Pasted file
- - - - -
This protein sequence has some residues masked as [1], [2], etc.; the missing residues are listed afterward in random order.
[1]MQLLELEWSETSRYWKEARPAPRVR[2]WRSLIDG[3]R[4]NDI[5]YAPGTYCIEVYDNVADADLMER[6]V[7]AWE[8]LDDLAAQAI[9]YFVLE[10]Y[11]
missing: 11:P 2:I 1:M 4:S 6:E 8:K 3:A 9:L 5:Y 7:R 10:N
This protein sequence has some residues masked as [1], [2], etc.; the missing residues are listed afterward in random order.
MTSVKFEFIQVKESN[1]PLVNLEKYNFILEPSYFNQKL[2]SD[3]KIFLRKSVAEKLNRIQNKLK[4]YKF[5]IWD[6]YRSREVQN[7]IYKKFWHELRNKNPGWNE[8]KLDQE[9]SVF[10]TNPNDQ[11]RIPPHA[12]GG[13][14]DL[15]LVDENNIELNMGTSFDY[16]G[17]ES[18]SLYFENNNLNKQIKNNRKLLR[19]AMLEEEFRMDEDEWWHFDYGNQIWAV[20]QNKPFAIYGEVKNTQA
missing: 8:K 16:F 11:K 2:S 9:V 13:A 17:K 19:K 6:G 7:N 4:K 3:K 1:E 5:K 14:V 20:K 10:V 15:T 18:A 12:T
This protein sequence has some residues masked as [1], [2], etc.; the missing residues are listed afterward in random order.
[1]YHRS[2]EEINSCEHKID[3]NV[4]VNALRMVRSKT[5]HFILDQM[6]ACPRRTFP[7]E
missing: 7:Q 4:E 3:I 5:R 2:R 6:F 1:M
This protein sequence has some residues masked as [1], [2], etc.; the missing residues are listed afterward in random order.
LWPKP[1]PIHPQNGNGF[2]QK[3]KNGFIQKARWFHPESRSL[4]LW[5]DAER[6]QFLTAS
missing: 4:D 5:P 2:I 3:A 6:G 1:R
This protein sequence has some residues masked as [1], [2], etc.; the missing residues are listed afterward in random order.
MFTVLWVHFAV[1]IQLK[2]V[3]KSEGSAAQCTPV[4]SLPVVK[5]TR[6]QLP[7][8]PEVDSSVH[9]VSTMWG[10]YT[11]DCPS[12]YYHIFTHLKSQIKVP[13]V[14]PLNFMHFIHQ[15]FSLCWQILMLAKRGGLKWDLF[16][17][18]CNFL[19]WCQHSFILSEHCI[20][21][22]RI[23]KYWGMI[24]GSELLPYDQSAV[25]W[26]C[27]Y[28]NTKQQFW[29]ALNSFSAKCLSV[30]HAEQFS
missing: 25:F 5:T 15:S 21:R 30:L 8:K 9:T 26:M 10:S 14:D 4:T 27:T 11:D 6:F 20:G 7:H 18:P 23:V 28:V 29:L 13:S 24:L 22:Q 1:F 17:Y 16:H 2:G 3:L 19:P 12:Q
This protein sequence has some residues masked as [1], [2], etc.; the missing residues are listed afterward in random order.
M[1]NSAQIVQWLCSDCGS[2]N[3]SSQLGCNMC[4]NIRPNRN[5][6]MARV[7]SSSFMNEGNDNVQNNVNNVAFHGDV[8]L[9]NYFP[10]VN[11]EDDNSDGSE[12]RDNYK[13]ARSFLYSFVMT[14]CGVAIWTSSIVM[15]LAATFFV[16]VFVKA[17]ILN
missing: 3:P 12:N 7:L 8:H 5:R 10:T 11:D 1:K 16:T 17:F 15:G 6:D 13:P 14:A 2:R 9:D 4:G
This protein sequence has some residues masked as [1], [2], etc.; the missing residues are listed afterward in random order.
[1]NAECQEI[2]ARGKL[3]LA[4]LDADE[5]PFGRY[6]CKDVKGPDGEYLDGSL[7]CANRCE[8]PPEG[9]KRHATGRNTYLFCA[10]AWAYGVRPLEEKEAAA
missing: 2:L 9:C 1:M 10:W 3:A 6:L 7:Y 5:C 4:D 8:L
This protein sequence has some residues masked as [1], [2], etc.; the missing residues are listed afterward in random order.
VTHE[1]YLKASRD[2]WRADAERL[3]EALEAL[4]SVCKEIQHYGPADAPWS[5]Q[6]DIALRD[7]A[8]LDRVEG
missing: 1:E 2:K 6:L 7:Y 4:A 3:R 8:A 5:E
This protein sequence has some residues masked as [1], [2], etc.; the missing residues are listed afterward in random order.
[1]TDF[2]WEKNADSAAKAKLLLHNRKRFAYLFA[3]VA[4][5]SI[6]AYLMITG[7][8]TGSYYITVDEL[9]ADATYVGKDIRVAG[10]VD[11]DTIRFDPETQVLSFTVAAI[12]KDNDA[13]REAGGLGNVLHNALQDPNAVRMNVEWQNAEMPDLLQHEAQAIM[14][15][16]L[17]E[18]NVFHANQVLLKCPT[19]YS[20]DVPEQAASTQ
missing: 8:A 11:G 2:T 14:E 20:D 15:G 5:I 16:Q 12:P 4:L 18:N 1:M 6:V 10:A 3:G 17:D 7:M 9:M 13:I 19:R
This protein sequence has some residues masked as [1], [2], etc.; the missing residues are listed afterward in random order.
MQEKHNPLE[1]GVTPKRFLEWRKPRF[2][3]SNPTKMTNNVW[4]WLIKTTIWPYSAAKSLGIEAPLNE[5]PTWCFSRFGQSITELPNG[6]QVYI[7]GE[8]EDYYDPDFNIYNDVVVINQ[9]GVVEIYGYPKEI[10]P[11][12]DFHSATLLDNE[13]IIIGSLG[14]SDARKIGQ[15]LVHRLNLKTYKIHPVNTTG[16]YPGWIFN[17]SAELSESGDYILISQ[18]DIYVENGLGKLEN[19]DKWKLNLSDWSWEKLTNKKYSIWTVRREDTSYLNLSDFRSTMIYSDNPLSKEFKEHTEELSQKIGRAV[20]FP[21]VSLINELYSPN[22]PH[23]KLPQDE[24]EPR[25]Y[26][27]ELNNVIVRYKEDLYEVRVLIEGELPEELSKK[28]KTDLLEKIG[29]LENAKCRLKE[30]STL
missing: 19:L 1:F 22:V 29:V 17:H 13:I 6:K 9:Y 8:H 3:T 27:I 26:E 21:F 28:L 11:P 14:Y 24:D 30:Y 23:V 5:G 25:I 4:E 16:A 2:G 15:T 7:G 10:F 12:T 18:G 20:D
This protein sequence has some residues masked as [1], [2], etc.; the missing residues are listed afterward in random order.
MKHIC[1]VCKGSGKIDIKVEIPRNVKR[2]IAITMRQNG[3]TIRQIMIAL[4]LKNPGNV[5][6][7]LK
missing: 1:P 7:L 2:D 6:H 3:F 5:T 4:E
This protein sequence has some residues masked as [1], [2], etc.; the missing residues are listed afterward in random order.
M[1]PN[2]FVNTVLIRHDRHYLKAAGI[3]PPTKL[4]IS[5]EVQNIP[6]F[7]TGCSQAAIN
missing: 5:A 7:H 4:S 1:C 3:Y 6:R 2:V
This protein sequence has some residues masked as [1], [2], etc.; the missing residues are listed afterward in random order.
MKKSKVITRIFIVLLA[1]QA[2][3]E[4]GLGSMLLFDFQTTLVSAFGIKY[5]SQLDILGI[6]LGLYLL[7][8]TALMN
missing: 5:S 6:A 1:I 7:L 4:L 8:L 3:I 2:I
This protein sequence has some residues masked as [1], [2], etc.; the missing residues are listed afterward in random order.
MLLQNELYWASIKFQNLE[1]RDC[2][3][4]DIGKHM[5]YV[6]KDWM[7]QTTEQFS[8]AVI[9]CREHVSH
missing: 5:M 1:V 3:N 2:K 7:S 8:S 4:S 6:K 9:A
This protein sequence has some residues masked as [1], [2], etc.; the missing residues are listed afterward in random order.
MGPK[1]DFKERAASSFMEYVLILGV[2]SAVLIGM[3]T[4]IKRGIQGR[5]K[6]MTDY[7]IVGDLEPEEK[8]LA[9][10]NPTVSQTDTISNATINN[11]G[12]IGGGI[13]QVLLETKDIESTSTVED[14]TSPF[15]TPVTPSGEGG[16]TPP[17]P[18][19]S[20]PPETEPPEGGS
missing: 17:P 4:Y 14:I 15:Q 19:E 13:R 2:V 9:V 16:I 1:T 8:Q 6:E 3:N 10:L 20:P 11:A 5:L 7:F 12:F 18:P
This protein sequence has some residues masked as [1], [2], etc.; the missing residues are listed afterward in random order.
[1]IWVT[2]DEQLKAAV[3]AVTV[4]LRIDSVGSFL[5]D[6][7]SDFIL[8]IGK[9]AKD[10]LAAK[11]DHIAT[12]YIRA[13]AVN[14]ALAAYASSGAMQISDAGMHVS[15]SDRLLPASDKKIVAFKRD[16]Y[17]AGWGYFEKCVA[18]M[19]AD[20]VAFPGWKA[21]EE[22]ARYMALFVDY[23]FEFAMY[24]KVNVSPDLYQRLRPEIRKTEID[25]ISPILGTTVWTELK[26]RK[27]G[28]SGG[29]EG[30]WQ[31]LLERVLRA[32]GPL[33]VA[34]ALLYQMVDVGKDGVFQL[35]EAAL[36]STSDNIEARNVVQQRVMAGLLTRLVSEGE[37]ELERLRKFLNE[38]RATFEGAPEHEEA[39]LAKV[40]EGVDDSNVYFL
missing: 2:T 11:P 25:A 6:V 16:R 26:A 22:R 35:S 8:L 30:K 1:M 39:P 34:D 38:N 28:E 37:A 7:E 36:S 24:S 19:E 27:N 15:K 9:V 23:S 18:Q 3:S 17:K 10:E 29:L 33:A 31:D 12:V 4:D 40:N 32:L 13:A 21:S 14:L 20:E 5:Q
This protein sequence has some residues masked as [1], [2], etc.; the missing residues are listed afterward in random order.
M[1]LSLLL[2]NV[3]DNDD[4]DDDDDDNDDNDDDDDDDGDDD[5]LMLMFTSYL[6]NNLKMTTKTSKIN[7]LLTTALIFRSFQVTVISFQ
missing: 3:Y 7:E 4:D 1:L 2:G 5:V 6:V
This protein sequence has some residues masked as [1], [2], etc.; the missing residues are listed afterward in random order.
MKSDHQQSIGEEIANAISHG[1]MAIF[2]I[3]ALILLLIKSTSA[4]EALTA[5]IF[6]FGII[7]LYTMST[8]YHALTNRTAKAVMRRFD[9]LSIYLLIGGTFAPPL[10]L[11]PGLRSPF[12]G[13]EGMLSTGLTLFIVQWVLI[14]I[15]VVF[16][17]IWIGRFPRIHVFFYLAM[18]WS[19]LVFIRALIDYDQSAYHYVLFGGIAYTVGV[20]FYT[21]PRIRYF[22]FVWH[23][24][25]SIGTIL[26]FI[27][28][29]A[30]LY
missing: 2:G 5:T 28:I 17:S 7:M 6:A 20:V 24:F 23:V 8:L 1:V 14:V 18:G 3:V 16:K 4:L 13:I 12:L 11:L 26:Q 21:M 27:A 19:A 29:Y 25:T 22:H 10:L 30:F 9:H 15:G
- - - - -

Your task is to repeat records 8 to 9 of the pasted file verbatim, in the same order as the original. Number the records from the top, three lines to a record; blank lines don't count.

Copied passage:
This protein sequence has some residues masked as [1], [2], etc.; the missing residues are listed afterward in random order.
VTHE[1]YLKASRD[2]WRADAERL[3]EALEAL[4]SVCKEIQHYGPADAPWS[5]Q[6]DIALRD[7]A[8]LDRVEG
missing: 1:E 2:K 6:L 7:Y 4:A 3:R 8:A 5:E
This protein sequence has some residues masked as [1], [2], etc.; the missing residues are listed afterward in random order.
[1]TDF[2]WEKNADSAAKAKLLLHNRKRFAYLFA[3]VA[4][5]SI[6]AYLMITG[7][8]TGSYYITVDEL[9]ADATYVGKDIRVAG[10]VD[11]DTIRFDPETQVLSFTVAAI[12]KDNDA[13]REAGGLGNVLHNALQDPNAVRMNVEWQNAEMPDLLQHEAQAIM[14][15][16]L[17]E[18]NVFHANQVLLKCPT[19]YS[20]DVPEQAASTQ
missing: 8:A 11:G 2:T 14:E 20:D 15:G 5:I 16:Q 12:P 4:L 18:N 1:M 6:V 10:A 3:G 17:D 7:M 9:M 13:I 19:R